Note: This is an archived Handbook entry from 2009. Search for this in the current handbook
|Dates & Locations:|| |
This subject has the following teaching availabilities in 2009:Semester 1, - Taught on campus.
Lectures, tutorials and seminars.
Timetable can be viewed here. For information about these dates, click here.
|Time Commitment:||Contact Hours: Three 1-hour lectures per week; one 1-hour tutorial per week for 9 weeks; one 1-hour seminar per week for 3 weeks. Total 48 hours. |
Total Time Commitment: 120 hours total time commitment.
|Recommended Background Knowledge:||None|
|Non Allowed Subjects:||Students cannot gain credit for this subject and The Global Environment.|
|Core Participation Requirements:||
For the purposes of considering request for Reasonable Adjustments under the Disability Standards for Education (Cwth 2005), and Student Support and Engagement Policy, academic requirements for this subject are articulated in the Subject Overview, Learning Outcomes, Assessment and Generic Skills sections of this entry.
It is University policy to take all reasonable steps to minimise the impact of disability upon academic study, and reasonable adjustments will be made to enhance a student's participation in the University's programs. Students who feel their disability may impact on meeting the requirements of this subject are encouraged to discuss this matter with a Faculty Student Adviser and Student Equity and Disability Support: http://services.unimelb.edu.au/disability
CoordinatorAssoc Prof Stephen John Gallagher
Through a detailed lecture program, this subject will review the dynamic processes that have shaped our Earth. Students should gain an understanding of our planet’s past history and will explore the many and complex interplays between our economy and the natural world. Major themes will include:
Through a series of lecture, seminar and tutorial components we will explore these themes from scientific and economic perspectives, taking lessons from history to help inform our future on dynamic Earth. The course is aimed at students with no previous knowledge in the earth sciences or economics.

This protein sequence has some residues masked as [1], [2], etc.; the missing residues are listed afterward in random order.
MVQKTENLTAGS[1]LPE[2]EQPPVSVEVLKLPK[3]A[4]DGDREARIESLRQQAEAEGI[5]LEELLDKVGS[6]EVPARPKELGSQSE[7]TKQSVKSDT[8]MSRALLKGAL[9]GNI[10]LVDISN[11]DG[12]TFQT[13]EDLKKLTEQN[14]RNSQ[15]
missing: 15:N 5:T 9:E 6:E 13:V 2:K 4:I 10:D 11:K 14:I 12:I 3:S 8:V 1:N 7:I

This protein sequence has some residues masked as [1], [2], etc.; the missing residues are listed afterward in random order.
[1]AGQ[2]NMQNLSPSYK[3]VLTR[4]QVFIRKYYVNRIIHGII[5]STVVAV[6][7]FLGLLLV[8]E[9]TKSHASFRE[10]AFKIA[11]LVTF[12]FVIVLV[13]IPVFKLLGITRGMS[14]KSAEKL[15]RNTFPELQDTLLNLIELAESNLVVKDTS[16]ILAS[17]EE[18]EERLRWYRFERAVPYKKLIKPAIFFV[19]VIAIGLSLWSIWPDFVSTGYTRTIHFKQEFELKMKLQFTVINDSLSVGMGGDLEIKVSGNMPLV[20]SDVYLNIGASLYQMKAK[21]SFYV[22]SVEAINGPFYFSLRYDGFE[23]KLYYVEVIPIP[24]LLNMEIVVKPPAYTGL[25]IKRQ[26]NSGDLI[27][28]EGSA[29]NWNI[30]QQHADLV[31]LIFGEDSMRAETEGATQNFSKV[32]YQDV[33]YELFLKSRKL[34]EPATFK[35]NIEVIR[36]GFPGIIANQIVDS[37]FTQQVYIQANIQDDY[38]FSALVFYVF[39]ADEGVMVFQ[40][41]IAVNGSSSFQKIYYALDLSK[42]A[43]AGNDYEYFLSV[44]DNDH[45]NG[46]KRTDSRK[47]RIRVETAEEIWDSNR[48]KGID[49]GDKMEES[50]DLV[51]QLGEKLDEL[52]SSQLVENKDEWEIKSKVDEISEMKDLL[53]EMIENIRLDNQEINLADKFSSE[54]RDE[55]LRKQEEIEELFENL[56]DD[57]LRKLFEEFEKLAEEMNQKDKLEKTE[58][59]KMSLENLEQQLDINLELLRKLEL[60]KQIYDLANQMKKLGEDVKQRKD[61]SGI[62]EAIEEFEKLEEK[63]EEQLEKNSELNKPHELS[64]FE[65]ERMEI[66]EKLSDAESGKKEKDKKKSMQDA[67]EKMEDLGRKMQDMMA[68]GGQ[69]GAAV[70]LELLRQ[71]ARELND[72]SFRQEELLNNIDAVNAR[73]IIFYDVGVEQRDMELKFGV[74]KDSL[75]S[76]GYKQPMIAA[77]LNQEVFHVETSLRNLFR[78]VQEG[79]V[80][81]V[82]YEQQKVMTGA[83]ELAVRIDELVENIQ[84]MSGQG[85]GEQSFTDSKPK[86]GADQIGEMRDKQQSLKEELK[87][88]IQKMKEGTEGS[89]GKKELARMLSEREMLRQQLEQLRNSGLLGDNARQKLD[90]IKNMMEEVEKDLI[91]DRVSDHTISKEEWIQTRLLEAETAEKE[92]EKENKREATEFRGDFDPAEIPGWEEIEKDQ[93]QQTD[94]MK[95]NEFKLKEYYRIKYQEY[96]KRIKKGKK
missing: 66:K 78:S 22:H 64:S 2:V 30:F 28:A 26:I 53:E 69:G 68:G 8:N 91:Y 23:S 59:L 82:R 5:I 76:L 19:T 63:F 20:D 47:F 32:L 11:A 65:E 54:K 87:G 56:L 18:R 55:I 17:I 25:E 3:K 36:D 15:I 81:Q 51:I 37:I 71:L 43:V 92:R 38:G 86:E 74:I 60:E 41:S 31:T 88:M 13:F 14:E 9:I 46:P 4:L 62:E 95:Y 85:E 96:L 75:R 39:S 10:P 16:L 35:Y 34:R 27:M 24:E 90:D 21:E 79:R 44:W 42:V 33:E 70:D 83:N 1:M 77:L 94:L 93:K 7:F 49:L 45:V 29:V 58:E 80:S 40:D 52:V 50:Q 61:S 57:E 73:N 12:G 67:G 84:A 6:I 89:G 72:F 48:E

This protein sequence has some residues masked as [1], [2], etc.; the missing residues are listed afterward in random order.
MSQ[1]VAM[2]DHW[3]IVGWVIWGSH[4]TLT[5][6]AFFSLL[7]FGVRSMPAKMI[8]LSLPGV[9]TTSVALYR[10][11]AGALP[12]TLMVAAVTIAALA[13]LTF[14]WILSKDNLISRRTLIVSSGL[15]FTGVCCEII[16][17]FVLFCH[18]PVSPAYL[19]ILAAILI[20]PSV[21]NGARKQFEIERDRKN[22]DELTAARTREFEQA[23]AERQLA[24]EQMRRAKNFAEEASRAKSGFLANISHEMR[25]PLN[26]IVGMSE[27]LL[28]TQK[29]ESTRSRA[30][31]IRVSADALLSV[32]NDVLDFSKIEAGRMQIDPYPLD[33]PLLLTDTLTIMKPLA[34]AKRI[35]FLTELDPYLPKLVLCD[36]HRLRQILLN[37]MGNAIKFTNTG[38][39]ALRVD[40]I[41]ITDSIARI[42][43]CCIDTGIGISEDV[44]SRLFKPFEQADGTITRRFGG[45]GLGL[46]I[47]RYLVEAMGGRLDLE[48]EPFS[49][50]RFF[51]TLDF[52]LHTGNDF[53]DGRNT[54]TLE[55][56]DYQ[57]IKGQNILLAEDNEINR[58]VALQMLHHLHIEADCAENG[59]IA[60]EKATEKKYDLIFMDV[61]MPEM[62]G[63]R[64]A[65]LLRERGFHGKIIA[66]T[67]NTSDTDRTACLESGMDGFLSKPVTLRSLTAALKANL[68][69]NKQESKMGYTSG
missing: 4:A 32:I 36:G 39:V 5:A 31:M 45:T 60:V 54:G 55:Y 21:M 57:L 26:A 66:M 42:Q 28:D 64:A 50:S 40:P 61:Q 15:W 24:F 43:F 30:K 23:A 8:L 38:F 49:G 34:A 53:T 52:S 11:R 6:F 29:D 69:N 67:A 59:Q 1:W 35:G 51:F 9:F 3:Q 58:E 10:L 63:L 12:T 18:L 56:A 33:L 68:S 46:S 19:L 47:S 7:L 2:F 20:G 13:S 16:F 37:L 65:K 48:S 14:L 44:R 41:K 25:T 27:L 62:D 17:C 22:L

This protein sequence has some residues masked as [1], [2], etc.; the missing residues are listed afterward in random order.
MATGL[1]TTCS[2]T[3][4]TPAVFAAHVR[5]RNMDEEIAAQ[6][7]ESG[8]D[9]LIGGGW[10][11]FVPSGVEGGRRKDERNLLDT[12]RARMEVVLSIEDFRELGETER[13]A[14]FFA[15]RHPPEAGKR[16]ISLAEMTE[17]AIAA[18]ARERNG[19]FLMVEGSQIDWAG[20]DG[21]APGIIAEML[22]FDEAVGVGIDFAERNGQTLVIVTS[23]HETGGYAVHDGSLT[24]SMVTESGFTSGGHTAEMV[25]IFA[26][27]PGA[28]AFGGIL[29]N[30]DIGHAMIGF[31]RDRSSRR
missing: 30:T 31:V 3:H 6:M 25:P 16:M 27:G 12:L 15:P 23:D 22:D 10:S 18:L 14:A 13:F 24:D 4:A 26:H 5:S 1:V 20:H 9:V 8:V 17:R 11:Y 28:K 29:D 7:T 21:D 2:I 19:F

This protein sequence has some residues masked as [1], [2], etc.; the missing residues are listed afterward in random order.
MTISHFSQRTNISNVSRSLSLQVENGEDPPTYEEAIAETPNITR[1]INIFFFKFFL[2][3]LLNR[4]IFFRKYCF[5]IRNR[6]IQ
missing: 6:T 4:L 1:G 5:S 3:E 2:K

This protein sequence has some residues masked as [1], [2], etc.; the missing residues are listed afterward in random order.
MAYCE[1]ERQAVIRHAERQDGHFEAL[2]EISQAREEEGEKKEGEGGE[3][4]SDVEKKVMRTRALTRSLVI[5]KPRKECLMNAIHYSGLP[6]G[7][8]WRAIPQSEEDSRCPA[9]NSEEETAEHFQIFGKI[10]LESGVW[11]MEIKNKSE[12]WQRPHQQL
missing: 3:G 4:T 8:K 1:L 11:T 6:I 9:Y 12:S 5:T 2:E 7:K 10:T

Society is built on a dynamic planet and within a landscape continually shaped by Earth and atmospheric processes. These processes present some hazards to society, such as earthquakes and severe weather, but are also responsible for the natural resources on which our economic and social futures depend.
This subject will explore the past, present and future linking dynamic earth processes with contemporary economic issues and dilemmas.
Two 1000 word essay assignments submitted during the semester (50%); a 2-hour written examination in the examination period (50%). A reading topic will be assessed in the examination.
Hamblin and Christiansen, Earth's Dynamic Systems. 11th edition, Prentice Hall.
|Breadth Options:|| |
This subject potentially can be taken as a breadth subject component for the following courses:
You should visit learn more about breadth subjects and read the breadth requirements for your degree, and should discuss your choice with your student adviser, before deciding on your subjects.
|Fees Information:||Subject EFTSL, Level, Discipline & Census Date|
This descriptive subject should give students an ability to make informed comment about the topics covered. A number of these are currently under public debate, such as the balance between the health of our environment and our dependence on finite natural resources.
The subject should build a student's ability to present technical topics in written form, a skill that is useful in later work. Students will also participate in some simple collaborative projects (tutorials & seminars) that should enable the development of skills to question, debate and understand controversial subjects in Earth Sciences and Economics. Other generic skills acquired in this subject include learning how to observe and describe earth science subjects in the laboratory and in the field, and learning more about how to think about materials produced in complex processes.
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